Not directly research-related, but worth noting to both sky-is-falling Democrats and gleeful Republicans alike:
Much is being made of the fact that since Barack Obama was elected, Democrats have lost races for governor in both Virginia and New Jersey, and of course, have now lost the Massachusetts US Senate seat held by Democrats since JFK won it in 1952. This is, depending on your personal beliefs, either a harbinger of doom or a reason to rejoice, but it seems to me it’s really just a repeat of recent electoral history. Newly elected Presidents of the previously out-of-power party lose their first off-year contests.
Check it out:
- November 1992: Bill Clinton (D) elected President after 12 years of Republican rule.
- November 1993: Christie Todd Whitman (R) elected NJ Governor, replacing Jim Florio (D)
- November 1993: George Allen (R) elected VA Governor, replacing Doug Wilder (D).
- June 1994: Kay Bailey Hutchison (R) elected US Senator from Texas, replacing Lloyd Bentsen (D).
Clinton, as you may recall, went on to serve two terms as President. Then, of course:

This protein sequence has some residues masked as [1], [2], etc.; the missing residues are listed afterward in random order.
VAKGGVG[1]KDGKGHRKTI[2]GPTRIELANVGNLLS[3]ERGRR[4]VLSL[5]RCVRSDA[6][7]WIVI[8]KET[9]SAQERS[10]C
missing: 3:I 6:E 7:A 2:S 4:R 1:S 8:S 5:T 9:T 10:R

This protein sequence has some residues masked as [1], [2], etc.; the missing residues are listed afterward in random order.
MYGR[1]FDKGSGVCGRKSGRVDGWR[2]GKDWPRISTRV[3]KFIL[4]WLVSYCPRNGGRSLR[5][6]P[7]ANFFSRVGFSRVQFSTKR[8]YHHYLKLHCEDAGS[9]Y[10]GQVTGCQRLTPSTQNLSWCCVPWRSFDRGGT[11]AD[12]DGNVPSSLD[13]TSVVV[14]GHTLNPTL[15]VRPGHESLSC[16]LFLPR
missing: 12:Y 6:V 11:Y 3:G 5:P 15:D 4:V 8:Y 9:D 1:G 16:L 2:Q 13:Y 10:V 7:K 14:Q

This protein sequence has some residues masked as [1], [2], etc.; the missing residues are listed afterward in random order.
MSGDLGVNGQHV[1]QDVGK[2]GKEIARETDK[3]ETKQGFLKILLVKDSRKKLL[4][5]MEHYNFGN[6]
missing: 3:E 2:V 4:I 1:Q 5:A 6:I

- November 2000: George W. Bush (R) elected President after 8 years of Democratic rule.
- November 2001: Jim McGreevey (D) elected NJ Governor, replacing Christie Todd Whitman (R). (technically, McGreevey was immediately preceded by a series of acting governors after Whitman resigned to join the Bush administration)
- November 2001: Mark Warner (D) elected VA Governor, replacing Jim Gilmore (R).
Bush, so soundly thrashed here in his first elections as titular head of his party, served two terms as well.
November 2008: Barack Obama (D) elected President after 8 years of Republican rule.
- November 2009: Chris Christie (R) elected NJ governor, replacing Jon Corzine (D).
- November 2009: Bob McDonnell (R) elected VA governor, replacing Tim Kaine (D).
- January 2010: Scott Brown (R) elected US Senator from Massachusetts, replacing Ted Kennedy (D).
I’m not saying progressives shouldn’t be concerned and that conservatives shouldn’t be happy — I’m saying this is in no way indicative of a game-changing turn of events. That’s all.